For the past few years, Kranthi Mandadi, Ph.D., a Texas A&M AgriLife Research scientist and associate professor in Texas A&M's Department of Plant Pathology and Microbiology, along with his colleagues, has been working on developing new biological technologies to fight fastidious or “unculturable” pathogens. Mandadi and members of his team are based at the Texas A&M AgriLife Research and Extension Center in Weslaco.
The results of their work, “Plant hairy roots enable high throughput identification of new antimicrobials against Candidatus Liberibacter spp.” were recently published in Nature Communications.
Fastidious plant diseases and their costs
Fastidious plant pathogens infect citrus, tomatoes, potatoes, grapes, peppers and other crops grown throughout Texas. Often transmitted by insect vectors, these disease agents cause billions of dollars of damage each year. The U.S. citrus industry alone would save $3 billion per year through control of just one of these diseases — citrus greening. Additionally, the fastidious pathogen that causes Pierce's Disease in grapes is the No.1 threat to the $1 billion wine industry in Texas.
“Currently, invasive fastidious pathogens are causing several major outbreaks in row crops, specialty crops and citrus, with immense costs to Texas and the U.S.,” said Juan Landivar, Ph.D., director of the AgriLife center at Weslaco, which has been involved in efforts to combat fastidious plant pathogens for many years.
Landivar said an expanded effort against fastidious plant diseases would protect the health of crops, environments, economies and people across the country.
A way to grow “unculturable” bacteria
Some plant pathogens can be grown as pure cultures in the laboratory in the presence of artificial nutrient solutions. Being able to culture disease agents in the lab facilitates their study by providing researchers with a reliable supply of experimental material. However, an estimated 99% of bacteria in the world are fastidious, or unable to grow outside their native environment.
“The greatest obstacle to understanding and controlling fastidious pathogens was the inability to cultivate them in a laboratory setting and to screen for lots of potential therapies,” said Leland “Sandy” Pierson, Ph.D., professor and head of Texas A&M's Department of Plant Pathology and Microbiology. “But Dr. Mandadi and his team have developed a breakthrough method as an alternative means to propagate fastidious bacteria. These bacteria are believed to be responsible for Huanglongbing, also known as citrus greening disease, and other insect-vectored diseases such as potato zebra chip and tomato vein greening disease.”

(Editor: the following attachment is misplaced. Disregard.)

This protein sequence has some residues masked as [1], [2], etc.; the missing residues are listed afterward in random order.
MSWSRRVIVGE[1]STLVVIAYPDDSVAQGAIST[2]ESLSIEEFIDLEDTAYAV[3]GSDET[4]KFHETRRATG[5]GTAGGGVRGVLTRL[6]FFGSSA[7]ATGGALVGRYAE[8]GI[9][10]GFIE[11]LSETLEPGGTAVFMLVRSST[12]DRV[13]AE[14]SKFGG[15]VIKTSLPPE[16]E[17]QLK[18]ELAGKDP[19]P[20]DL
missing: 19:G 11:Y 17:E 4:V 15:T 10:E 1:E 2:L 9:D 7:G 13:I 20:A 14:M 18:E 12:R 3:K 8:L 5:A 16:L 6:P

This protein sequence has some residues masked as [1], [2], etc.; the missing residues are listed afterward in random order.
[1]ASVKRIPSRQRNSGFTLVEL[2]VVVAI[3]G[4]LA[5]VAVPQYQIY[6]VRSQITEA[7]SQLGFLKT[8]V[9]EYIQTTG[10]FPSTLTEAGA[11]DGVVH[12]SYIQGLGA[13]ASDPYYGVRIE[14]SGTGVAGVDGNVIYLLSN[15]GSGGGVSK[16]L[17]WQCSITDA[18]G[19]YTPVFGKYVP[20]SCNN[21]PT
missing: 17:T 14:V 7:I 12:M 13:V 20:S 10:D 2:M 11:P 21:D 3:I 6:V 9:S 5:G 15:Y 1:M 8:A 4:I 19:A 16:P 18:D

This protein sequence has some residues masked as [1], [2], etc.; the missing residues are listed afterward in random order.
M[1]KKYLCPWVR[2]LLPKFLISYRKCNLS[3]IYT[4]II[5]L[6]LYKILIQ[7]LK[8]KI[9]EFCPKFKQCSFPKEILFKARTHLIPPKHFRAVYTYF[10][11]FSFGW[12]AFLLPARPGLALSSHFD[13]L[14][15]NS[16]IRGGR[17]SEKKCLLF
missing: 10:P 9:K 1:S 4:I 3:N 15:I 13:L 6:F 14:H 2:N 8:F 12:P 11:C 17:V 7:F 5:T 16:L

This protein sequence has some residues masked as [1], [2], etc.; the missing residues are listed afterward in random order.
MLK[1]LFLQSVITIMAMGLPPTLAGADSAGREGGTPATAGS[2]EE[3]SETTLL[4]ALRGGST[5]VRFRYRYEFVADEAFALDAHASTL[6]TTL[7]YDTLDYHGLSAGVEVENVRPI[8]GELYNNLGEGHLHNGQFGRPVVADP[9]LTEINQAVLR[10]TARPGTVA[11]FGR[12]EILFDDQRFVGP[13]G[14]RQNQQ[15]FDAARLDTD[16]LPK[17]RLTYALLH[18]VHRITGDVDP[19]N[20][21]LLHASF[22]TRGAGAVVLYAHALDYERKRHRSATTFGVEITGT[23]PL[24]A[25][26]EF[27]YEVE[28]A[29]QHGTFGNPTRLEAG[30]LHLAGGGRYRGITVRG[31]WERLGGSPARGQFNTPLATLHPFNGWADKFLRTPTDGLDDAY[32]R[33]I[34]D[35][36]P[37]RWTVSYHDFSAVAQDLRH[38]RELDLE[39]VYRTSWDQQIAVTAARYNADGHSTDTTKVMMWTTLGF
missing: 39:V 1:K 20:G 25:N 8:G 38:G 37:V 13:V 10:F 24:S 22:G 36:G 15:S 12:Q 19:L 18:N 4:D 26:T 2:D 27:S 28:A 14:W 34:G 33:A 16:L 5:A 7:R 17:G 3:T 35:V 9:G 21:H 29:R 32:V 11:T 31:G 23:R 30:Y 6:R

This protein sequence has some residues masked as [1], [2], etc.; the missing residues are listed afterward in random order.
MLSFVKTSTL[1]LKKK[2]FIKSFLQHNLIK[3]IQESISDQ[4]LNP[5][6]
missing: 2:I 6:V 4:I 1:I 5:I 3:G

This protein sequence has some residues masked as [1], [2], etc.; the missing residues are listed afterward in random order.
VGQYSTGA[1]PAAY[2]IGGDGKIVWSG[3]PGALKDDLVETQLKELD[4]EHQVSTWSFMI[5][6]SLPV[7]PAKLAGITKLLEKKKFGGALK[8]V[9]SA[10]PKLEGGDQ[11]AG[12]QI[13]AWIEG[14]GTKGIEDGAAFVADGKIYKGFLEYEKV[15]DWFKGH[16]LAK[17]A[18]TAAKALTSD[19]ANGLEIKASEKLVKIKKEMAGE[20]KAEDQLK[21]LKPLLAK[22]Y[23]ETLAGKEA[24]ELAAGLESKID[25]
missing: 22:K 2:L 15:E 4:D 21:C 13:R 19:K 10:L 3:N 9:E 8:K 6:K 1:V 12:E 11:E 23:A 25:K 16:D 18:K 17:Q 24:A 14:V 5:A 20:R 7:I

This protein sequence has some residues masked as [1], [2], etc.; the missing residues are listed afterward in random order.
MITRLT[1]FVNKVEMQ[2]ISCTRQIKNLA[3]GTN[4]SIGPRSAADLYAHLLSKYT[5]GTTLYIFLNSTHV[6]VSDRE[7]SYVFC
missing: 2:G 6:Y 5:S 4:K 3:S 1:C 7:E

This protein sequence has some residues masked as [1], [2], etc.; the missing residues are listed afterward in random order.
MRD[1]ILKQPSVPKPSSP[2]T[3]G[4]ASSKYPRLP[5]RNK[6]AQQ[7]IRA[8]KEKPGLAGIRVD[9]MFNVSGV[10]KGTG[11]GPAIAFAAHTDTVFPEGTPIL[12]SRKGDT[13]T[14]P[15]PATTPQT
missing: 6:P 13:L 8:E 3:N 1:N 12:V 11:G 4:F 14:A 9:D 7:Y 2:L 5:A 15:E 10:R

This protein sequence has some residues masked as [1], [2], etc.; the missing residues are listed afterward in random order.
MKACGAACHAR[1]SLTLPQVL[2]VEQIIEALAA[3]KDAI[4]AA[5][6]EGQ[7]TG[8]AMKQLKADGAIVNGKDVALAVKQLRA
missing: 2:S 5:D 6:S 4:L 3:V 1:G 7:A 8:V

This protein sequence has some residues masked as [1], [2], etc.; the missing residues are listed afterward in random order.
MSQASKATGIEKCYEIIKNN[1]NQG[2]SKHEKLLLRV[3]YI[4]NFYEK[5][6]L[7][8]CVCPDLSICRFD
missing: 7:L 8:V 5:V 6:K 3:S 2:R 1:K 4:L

The breakthrough came in the form of the “hairy root” system. This technology utilizes the pathogen-infected host tissues to produce so-called hairy roots that can serve as biological vessels for the propagation of these pathogens in the laboratory.
“Classical microbiological techniques developed early in the 19th century cultured animal and mammalian viruses in host cells, tissues and embryonated eggs,” Mandadi said. “In a similar manner, we hypothesized that plant hairy roots could be suitable for propagating fastidious pathogens. And indeed, hairy roots supported the accumulation and growth of fastidious plant bacteria.”
Microbial hairy roots appear similar to normal root tissues that develop from the plant and mimic a bacterium's natural environment, he said. This allows the growth of the fastidious pathogens in controlled laboratory conditions.
Expedited screening for antimicrobial treatments
While microbial hairy root cultures are not traditional “pure” test tube cultures, they allow on-demand access to the fastidious bacterium in the laboratory. This enables the expedited screening of diverse antimicrobials like chemical inhibitors, immune modulators as well as gene/CRISPR-based therapies.
Other advantages are that hairy root cultures are easy to produce in the laboratory and can be maintained for several months to a year in laboratory growth chambers. Depending on the pathogen and the efficacy of screening, it is also at least four times faster than conventional screening methods, according to Sonia Irigoyen, Ph.D., and Manikandan Ramasamy, Ph.D., both AgriLife Research scientists and co-authors of the study.
In addition, the hairy root bioassays are scalable, so they can be used to pre-screen from a few to several hundred potential therapies simultaneously in a high-throughput manner. The microbial hairy root system can also be used to obtain mechanistic insights into antimicrobial function.
“Use of this technique has already led to the discovery of six new antimicrobial peptides with proven efficacy in plant materials,” Mandadi said. “These antimicrobials, either singly or in combination, could be used as near- and long-term therapies to control citrus greening, potato zebra chip and tomato vein greening diseases.”